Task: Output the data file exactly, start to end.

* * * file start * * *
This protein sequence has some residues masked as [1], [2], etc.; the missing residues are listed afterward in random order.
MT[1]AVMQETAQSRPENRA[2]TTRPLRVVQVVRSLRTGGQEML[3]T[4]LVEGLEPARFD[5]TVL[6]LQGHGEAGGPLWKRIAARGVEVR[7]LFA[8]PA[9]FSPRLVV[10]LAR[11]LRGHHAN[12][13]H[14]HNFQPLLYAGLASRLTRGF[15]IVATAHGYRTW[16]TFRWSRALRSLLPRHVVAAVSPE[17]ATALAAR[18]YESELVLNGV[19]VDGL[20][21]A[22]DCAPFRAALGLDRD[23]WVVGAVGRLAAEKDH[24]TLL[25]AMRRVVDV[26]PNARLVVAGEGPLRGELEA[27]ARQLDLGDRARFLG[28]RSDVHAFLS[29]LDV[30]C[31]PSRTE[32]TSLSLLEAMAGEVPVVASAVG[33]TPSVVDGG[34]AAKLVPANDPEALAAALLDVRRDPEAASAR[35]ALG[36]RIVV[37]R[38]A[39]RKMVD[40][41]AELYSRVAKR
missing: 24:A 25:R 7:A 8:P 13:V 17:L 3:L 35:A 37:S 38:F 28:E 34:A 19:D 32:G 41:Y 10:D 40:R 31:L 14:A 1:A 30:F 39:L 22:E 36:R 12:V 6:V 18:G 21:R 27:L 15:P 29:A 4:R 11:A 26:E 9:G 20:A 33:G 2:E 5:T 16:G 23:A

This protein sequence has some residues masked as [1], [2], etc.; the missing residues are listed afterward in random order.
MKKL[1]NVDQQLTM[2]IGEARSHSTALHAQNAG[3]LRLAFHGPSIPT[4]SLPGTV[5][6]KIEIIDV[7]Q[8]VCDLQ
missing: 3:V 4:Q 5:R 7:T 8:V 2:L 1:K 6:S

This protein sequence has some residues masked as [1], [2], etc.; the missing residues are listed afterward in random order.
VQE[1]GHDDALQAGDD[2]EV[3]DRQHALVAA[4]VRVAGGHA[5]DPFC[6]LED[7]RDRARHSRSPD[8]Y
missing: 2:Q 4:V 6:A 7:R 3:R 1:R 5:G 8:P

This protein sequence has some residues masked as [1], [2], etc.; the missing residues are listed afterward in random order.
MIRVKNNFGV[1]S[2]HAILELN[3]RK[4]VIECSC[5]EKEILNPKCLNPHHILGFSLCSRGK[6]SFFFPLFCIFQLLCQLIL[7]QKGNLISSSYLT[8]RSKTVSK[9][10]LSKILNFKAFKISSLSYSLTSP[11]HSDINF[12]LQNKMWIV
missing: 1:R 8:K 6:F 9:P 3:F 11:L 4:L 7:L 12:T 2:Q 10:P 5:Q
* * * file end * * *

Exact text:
This protein sequence has some residues masked as [1], [2], etc.; the missing residues are listed afterward in random order.
MT[1]AVMQETAQSRPENRA[2]TTRPLRVVQVVRSLRTGGQEML[3]T[4]LVEGLEPARFD[5]TVL[6]LQGHGEAGGPLWKRIAARGVEVR[7]LFA[8]PA[9]FSPRLVV[10]LAR[11]LRGHHAN[12][13]H[14]HNFQPLLYAGLASRLTRGF[15]IVATAHGYRTW[16]TFRWSRALRSLLPRHVVAAVSPE[17]ATALAAR[18]YESELVLNGV[19]VDGL[20][21]A[22]DCAPFRAALGLDRD[23]WVVGAVGRLAAEKDH[24]TLL[25]AMRRVVDV[26]PNARLVVAGEGPLRGELEA[27]ARQLDLGDRARFLG[28]RSDVHAFLS[29]LDV[30]C[31]PSRTE[32]TSLSLLEAMAGEVPVVASAVG[33]TPSVVDGG[34]AAKLVPANDPEALAAALLDVRRDPEAASAR[35]ALG[36]RIVV[37]R[38]A[39]RKMVD[40][41]AELYSRVAKR
missing: 24:A 25:R 7:A 8:P 13:V 17:L 3:L 35:A 37:S 38:F 28:E 34:A 19:D 32:G 41:Y 10:D 40:R 31:L 14:A 1:A 30:F 39:L 22:E 36:R 12:V 6:V 18:G 21:R 27:L 15:P 29:A 4:R 11:A 26:E 9:G 20:A 33:G 2:E 5:T 16:G 23:A

This protein sequence has some residues masked as [1], [2], etc.; the missing residues are listed afterward in random order.
MKKL[1]NVDQQLTM[2]IGEARSHSTALHAQNAG[3]LRLAFHGPSIPT[4]SLPGTV[5][6]KIEIIDV[7]Q[8]VCDLQ
missing: 3:V 4:Q 5:R 7:T 8:V 2:L 1:K 6:S

This protein sequence has some residues masked as [1], [2], etc.; the missing residues are listed afterward in random order.
VQE[1]GHDDALQAGDD[2]EV[3]DRQHALVAA[4]VRVAGGHA[5]DPFC[6]LED[7]RDRARHSRSPD[8]Y
missing: 2:Q 4:V 6:A 7:R 3:R 1:R 5:G 8:P

This protein sequence has some residues masked as [1], [2], etc.; the missing residues are listed afterward in random order.
MIRVKNNFGV[1]S[2]HAILELN[3]RK[4]VIECSC[5]EKEILNPKCLNPHHILGFSLCSRGK[6]SFFFPLFCIFQLLCQLIL[7]QKGNLISSSYLT[8]RSKTVSK[9][10]LSKILNFKAFKISSLSYSLTSP[11]HSDINF[12]LQNKMWIV
missing: 1:R 8:K 6:F 9:P 3:F 11:L 4:L 7:L 12:T 2:Q 10:P 5:Q